Welcome the f ** k back.
By Jim Vejvoda
Deadwood: The Movie premieres on HBO on May 31 (8:00 p.m. ET / PT).
Approximately 13 years after HBO canceled the award-winning series, Deadwood finally comes to the correct conclusion that its creators, cast and fans have long waited in film form. And while it would not be considered one of the best episodes in the series, this film is, nevertheless, a proper and moving goodbye to Deadwood and its cast of morose and complex characters.
Established a decade after the events of the last episode, Deadwood: The Movie is picked up in 1889 when South Dakota becomes the 40th state of the Union. A senator from the United States has come to the city to commemorate this momentous occasion … George Ambrose Hearst (played with sinister resolution by Gerald McRaney), the same rich and powerful villain who dominated Deadwood in season 3.
The return of Hearst reopens old wounds for the surviving residents of Deadwood, and now has the political power, and the ruthless gunmen, to protect him while pursuing his own personal agenda in the city on the pretext of an official visit. Can residents, who so often disagreed with each other in the past, come together to confront a common enemy and protect their community?
The crime that prompts citizens to act takes a while, approximately 40 minutes after the 110-minute film, but at least it gives time for viewers to catch up with old friends if they are familiar with the program or, if " You're new to Deadwood, to get an idea of time and place (and his dense right hand, theatrical dialogue) before the weapons start blazin. " And that time and place is one in flow. As it is said more than once during the film, the future is approaching and can not be stopped. If the citizens of Deadwood will go without fighting is the question that is coming.
(In what some might see as a blatant nod to HBO that is now owned by telecom giant AT & T, the future of this movie is symbolized by the arrival of the phone.) It's the Information Age in its embryonic stage, but also a revealing metaphor for the evolving entertainment industry is likely, as it becomes increasingly dominated if not absorbed by technology-driven conglomerates.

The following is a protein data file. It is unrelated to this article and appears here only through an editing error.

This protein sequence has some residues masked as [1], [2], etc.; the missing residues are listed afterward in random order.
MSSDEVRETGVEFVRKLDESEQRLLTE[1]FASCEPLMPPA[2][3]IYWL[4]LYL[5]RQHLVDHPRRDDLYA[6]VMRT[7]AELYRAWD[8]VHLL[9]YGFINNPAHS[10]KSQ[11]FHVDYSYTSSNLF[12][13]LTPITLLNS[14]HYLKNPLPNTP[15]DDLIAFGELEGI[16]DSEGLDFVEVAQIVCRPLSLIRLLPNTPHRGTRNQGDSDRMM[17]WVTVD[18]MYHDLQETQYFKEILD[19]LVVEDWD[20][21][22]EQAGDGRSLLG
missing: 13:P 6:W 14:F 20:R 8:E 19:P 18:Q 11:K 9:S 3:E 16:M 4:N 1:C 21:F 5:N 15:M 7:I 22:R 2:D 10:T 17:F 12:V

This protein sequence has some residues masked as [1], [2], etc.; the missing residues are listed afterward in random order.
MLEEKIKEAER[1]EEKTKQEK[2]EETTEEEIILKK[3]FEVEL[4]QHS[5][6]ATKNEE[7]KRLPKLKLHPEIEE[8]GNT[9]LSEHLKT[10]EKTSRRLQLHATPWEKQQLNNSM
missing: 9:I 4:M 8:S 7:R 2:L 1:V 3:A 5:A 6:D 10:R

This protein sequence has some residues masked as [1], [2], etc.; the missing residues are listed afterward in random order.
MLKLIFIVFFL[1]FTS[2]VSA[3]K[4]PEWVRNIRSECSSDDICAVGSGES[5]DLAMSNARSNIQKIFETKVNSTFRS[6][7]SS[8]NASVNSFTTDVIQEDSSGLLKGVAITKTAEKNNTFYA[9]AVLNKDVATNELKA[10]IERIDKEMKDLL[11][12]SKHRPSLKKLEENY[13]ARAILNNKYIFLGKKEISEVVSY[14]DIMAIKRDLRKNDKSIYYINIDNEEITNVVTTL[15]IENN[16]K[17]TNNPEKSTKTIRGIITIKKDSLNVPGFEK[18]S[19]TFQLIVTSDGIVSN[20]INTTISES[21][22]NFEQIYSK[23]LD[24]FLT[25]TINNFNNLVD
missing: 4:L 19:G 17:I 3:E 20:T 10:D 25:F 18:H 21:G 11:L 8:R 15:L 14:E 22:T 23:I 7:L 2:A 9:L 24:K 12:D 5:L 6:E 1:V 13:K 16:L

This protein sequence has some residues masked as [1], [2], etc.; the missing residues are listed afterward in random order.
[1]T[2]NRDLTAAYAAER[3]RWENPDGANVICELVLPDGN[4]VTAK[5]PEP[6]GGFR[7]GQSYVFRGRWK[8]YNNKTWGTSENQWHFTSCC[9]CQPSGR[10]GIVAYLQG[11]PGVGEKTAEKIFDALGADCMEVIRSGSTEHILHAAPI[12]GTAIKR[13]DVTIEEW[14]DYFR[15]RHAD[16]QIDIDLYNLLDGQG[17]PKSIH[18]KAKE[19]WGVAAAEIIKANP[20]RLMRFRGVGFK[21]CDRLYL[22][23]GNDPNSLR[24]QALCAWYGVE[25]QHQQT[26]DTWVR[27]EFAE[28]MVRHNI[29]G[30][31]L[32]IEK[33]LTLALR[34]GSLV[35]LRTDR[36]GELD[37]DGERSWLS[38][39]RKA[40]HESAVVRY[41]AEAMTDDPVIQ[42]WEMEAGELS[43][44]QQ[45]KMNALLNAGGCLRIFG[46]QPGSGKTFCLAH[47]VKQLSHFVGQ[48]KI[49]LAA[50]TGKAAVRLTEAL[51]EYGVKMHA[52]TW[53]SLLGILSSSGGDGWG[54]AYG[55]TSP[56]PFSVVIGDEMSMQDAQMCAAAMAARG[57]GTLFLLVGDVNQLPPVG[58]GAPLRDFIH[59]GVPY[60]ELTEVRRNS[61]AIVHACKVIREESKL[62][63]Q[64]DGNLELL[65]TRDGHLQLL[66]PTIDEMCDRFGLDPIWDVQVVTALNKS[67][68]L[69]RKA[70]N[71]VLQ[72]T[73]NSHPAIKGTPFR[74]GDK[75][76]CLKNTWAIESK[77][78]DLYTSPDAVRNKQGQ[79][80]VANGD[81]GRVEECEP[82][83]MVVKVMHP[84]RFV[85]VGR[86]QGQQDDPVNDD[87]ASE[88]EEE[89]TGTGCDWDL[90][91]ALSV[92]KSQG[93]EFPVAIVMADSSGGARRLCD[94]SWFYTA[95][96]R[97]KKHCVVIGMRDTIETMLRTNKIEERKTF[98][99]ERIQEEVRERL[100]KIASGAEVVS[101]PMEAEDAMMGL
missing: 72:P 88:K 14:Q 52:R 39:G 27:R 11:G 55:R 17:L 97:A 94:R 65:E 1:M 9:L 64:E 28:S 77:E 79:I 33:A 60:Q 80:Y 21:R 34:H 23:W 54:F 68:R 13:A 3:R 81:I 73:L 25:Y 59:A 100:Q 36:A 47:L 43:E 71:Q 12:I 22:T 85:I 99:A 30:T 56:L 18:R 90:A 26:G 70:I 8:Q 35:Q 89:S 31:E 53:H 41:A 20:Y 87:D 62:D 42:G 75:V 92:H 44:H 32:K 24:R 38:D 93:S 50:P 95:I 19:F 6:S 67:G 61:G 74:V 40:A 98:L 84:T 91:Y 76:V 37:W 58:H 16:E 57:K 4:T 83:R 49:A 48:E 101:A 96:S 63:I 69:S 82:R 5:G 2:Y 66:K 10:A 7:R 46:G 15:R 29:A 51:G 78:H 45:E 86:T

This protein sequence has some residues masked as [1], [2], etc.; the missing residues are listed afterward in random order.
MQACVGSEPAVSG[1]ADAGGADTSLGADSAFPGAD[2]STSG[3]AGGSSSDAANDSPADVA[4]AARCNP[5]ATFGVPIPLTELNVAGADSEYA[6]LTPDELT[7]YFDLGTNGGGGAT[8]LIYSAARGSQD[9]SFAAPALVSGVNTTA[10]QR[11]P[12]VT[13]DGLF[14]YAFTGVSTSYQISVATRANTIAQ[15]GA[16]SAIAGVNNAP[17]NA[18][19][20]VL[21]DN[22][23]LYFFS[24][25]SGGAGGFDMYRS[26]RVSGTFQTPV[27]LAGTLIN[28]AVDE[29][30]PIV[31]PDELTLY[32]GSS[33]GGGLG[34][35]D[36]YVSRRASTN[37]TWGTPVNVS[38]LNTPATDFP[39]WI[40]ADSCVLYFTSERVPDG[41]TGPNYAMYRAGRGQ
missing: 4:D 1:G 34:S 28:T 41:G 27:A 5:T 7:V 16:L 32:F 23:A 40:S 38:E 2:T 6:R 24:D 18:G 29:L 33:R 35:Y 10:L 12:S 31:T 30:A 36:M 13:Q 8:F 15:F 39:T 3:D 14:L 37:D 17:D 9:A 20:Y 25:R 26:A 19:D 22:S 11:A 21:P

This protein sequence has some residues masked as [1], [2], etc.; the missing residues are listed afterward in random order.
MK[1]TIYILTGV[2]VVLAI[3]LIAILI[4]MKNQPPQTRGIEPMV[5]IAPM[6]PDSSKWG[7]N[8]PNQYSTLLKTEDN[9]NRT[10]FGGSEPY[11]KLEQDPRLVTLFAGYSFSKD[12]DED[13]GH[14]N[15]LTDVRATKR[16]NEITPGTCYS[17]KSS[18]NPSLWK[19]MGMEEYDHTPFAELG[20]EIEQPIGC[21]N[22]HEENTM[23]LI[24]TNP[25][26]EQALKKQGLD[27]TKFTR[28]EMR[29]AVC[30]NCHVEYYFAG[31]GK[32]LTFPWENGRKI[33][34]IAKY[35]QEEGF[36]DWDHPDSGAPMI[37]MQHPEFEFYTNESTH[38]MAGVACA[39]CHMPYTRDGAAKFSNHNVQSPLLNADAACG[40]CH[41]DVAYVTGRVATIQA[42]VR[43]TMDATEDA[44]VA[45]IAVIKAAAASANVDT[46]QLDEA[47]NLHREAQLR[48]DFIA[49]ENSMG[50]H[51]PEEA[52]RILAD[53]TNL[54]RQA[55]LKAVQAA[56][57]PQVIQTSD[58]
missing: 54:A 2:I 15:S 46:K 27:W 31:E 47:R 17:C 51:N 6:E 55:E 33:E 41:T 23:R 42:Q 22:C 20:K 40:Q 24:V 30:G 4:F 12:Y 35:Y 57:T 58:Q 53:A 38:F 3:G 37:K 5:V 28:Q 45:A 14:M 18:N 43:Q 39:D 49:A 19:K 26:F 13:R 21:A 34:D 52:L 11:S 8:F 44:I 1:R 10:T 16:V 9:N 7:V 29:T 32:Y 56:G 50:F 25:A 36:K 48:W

Hearst is not the only character to return to Deadwood after a long absence. Alma Ellsworth (Molly Parker, underutilized) and Calamity Jane (Robin Weigert, scene stealer) are back for reasons of the heart, even if the former considers it a banking issue. Alma's longing for married Sheriff Seth Bullock (a Timothy Olyphant, more staunch and even more staunch) is not the strongest supporting plot in the film; Ultimately, it plays a key role in the plot: while Jane tries to compensate with Joanie Stubbs (Kim Dickens) she carries more weight since there is actually a place for her characters to go. As the most notable new player in the film, Gem Saloon's newest prostitute, Caroline Woolgarden, Jade Pettyjohn defends herself well, even if her fresh-faced character does not necessarily do much to advance the overall story.
We have the opportunity to revisit many of our favorites from the past: Charlie Utter, Martha Bullock, Dan Dority, Farnum, Wu, Johnny, Jewel, Doc Cochran, Sofia, but the film ultimately revolves around Trixie (the tough one but tender Paula Malcomson) and Sol Starr (John Hawkes), who is stunned by the expectation of having parents at his age, as well as the two main protagonists of the set, the stubborn man of the Bullock law and the somber but not insensitive owner of the lounge, Al Swearengen (the always captivating Ian McShane). It is through these complicated and multifaceted characters that Deadwood: The Movie, and its scriptwriter and series creator, David Milch, explores its most attractive and emotionally effective elements.
Illness, repentance, guilt, the proverbial and true love that escaped, all come into play here, as Bullock and Swearengen bear the weight of the future and count the sins of the past. That resolution is not as grim as it seems; While Deadwood: The Movie is not softer than the series that inspired it, it is certainly more optimistic or at least open to the notion of happiness. If I had to compare it with something familiar or with a formula it would be with the "Christmas episode" of a television program, where happiness is within reach (and there is even a beautiful song and some snowfall near the end).
All this turns into a bittersweet farewell as Deadwood might have expected, even if his final line is the middle finger of any of those sensual feelings, a sharp rebuke that personifies all the profane and belligerent that made the fans fall in love. With this emblematic show so many years ago.
Deadwood: The Movie may not be the series at its best, but it's still a welcome and emotionally effective song for this innovative show about a particularly colorful, sinful and fiercely populated city of evildoers, villains and murderers. We'll miss you, you sons of bitches.